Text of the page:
My sister called yesterday to ask what I knew about the POTS Treatment Center in Dallas. I did some research on it last year and found that their techniques significantly help some people; they highlight, among other things, biofeedback and supplements.
I wasn’t sure I had or wanted to spend the time (2 weeks) or money (up to $10,000) to go, so when my friend S. sent us a check to use as we saw fit, I bought emWave, the computer program they use for biofeedback at the POTS treatment center.
Navy Seals (among others) use biofeedback, and the idea is to use breathing to regulate your body systems in a particular way, particularly to minimize stressful responses to stimuli (for Navy seals’ bodies, that would be coming under fire; for my body, that would be going to a standing position). People with POTS tend to have their bodies stuck in SYMPATHETIC mode (like there’s an emergency) all the time (even though we may feel completely calm and relaxed). Our bodies should generally be in PARASYMPATHETIC mode. Using biofeedback can help the POTS patient settle his or her body into parasympathetic mode, and the idea at the POTS Treatment Center is that our POTSy bodies would relearn how to stay in parasympathetic mode and get unstuck, basically.
Emwave works as I attach a sensor to my ear lobe, and it measures my pulse and heart rate variability and shows my body’s responses in real time. In the picture below, I was having trouble getting coherence (staying in parasympathetic mode) as shown by the many jaggedy lines that indicate low heart rate variability (HRV; time between heart beats as one breathes in and out).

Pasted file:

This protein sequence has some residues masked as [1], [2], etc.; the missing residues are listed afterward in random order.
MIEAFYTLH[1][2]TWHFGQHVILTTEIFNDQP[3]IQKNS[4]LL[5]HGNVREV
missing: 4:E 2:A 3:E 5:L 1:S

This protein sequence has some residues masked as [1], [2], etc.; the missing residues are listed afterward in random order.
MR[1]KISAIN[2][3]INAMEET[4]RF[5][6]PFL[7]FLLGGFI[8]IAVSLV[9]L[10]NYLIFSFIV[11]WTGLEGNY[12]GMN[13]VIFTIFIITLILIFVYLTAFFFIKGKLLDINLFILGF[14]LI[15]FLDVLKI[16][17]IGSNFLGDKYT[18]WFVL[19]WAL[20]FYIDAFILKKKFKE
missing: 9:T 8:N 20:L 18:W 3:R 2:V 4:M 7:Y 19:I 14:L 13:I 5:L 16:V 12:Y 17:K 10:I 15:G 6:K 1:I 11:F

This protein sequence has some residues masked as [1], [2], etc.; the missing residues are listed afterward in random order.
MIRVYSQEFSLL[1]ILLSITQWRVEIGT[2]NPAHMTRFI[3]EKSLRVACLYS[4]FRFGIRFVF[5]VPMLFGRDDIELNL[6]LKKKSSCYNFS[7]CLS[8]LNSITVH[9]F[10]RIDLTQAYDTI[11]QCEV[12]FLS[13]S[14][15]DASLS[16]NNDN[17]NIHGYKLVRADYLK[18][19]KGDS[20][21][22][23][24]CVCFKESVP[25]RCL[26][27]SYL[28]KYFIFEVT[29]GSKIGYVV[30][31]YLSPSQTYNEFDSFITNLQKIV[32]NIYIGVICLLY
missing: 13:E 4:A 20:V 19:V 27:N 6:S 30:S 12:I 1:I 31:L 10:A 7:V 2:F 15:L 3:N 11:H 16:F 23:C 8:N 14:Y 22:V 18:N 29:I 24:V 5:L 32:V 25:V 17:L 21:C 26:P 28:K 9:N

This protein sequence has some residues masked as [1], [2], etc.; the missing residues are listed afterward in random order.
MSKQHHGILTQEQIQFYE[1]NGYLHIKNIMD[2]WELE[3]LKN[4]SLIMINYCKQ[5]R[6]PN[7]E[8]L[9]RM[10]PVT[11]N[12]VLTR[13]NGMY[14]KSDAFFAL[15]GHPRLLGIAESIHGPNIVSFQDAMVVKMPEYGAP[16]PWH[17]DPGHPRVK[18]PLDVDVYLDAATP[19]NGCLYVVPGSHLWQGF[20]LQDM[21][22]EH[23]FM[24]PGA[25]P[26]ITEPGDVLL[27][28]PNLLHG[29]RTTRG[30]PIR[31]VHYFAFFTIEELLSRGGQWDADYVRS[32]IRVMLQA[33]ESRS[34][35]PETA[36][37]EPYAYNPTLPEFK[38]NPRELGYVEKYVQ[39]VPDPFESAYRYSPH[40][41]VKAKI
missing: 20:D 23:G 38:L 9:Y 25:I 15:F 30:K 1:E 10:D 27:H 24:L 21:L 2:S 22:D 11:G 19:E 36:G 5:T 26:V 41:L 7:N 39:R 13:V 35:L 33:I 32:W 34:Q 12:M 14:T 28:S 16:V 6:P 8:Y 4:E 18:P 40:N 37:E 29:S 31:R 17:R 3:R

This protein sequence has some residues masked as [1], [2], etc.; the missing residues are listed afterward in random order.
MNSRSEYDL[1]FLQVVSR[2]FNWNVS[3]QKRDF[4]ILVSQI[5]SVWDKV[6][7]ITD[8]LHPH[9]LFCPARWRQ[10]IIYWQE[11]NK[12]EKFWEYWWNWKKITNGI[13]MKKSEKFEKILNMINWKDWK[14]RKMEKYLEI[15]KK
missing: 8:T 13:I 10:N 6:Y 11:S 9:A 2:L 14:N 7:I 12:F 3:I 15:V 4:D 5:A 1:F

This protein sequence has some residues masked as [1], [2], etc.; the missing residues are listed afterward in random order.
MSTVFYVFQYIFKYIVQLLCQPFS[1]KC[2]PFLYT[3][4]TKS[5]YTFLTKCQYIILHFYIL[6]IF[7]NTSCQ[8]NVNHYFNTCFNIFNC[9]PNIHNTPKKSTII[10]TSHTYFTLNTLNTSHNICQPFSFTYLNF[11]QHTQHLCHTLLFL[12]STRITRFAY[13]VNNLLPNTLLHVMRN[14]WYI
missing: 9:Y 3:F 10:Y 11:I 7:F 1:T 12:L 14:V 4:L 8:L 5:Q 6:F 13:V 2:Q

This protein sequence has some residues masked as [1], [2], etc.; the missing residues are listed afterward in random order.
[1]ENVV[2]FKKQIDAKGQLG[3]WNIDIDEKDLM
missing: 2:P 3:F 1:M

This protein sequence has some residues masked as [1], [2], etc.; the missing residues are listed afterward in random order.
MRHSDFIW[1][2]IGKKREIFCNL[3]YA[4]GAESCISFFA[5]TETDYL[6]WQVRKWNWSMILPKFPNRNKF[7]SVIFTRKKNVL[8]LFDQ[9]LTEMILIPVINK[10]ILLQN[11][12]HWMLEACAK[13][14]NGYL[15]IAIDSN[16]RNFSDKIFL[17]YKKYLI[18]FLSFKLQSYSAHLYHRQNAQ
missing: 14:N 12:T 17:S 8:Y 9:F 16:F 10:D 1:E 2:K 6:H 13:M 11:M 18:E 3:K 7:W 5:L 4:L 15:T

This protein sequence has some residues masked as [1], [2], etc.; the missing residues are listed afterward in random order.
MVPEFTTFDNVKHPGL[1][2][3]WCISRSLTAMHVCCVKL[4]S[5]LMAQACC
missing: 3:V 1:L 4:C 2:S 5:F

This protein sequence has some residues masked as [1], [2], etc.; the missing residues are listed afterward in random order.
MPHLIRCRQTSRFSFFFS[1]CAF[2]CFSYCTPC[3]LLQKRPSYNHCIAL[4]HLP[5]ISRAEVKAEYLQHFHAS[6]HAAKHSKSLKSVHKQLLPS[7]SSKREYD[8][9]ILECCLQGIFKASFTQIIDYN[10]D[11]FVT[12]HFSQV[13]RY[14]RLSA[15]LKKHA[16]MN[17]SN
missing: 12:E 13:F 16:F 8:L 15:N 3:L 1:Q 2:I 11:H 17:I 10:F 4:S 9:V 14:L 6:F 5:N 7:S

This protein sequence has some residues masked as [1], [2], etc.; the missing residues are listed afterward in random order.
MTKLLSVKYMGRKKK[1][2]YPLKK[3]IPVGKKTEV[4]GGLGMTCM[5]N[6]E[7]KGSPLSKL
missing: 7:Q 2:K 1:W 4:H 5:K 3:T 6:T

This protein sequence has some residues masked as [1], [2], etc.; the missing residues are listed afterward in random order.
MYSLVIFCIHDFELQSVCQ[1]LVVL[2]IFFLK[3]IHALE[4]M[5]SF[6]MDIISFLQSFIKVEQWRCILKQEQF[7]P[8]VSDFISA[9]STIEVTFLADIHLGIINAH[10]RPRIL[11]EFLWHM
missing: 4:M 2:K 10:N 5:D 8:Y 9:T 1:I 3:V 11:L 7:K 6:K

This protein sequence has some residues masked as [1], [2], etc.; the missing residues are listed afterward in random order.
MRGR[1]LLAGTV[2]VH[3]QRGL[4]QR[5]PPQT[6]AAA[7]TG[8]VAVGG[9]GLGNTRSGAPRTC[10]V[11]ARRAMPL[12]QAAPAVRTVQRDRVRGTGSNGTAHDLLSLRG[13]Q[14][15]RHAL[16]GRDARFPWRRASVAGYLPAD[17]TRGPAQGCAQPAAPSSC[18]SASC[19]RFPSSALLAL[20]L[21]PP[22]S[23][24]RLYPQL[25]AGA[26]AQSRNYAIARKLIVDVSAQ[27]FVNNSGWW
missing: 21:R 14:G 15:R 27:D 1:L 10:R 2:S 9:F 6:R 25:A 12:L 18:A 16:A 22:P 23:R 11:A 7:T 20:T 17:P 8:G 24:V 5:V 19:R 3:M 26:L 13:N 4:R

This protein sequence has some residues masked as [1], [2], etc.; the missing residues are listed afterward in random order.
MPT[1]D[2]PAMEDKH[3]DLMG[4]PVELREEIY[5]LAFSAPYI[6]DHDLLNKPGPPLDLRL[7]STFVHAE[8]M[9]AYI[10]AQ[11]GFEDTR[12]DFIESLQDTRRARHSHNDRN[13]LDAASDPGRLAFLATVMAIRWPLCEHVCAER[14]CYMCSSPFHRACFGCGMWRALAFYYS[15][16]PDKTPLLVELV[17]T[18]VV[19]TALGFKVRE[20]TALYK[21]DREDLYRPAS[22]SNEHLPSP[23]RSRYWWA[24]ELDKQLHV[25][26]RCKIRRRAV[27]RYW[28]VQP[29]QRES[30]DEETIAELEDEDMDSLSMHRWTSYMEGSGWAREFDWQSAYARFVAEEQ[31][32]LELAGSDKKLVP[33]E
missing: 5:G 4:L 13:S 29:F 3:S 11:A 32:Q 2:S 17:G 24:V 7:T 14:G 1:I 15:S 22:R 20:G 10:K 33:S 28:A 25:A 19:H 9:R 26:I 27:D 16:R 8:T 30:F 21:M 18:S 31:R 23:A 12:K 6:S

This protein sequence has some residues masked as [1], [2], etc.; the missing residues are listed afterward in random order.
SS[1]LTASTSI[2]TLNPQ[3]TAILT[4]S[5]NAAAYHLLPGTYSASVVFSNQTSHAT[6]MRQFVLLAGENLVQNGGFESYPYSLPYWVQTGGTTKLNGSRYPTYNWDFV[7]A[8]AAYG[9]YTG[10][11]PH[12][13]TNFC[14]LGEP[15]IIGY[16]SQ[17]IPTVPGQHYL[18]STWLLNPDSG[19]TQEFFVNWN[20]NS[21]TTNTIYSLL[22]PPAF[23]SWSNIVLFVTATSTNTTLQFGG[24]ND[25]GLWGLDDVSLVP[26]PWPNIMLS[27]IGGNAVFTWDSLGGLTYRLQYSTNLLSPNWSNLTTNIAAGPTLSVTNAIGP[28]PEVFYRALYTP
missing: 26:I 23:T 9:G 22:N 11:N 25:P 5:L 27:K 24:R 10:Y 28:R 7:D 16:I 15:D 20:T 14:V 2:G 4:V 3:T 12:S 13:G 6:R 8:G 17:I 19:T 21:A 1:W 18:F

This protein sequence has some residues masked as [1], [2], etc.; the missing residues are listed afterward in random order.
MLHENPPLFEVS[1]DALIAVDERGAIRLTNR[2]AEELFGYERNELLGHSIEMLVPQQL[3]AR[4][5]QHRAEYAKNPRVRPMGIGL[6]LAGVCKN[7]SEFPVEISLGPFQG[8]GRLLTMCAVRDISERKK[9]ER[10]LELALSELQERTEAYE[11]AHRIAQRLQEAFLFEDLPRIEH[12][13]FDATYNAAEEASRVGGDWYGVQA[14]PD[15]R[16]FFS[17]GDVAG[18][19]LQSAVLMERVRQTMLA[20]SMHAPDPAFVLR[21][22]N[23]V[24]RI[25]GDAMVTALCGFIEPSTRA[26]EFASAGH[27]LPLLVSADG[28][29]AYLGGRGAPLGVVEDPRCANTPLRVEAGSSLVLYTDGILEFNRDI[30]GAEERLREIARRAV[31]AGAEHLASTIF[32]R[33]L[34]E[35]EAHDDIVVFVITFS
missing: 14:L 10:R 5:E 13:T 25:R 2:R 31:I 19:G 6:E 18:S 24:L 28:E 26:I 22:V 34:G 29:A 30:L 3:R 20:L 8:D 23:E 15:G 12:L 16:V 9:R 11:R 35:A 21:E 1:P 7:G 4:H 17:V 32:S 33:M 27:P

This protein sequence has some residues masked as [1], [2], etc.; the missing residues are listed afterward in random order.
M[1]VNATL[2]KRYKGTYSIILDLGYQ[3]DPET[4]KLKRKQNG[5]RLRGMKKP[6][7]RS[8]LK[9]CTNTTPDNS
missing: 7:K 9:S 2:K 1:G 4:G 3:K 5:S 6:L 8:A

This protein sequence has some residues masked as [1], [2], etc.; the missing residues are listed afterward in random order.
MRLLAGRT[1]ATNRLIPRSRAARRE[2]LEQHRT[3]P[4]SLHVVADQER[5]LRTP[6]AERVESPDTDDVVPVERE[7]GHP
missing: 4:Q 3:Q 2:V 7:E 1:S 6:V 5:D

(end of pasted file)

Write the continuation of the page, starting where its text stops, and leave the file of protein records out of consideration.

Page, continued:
These nice, smooth waves show my body settling into parasympathetic mode.
I enjoyed this website about the science behind measuring HRV (heart rate variability) as something athletes could use to enhance their training and performance.
I mentioned in my 100-day challenge to myself that I intend to do biofeedback 5 times per week. It is challenging to take the time to do it, and I don’t always feel great doing it (believe it or not, nice, controlled breathing can be hard work!). Also, I have been a bit discouraged to have temporary major reduction in my ability to hear, accompanied by loud ringing in my ears, after my sessions recently. I’m hoping that just means more blood is flowing throughout my head than normal; I don’t want to ask a doctor because I’m embarrassed that they might think I’m crazy, delusional, hypochondriacal, etc. However, I am planning to stick with it and told my sister I’d give her $5 each week I don’t complete. Hey, either she’ll get rich or I may see some good improvement!
Next week, I’ll tell you a bit more about Emwave and biofeedback for POTS.
In the meantime, here are a few perspectives on the POTS Treatment Center:
From Jackie, a patient with POTS and Ehlers-Danlos syndrome
From Ilana Jacqueline, who has POTS and related issues
From testimonials according to the POTS Treatment Center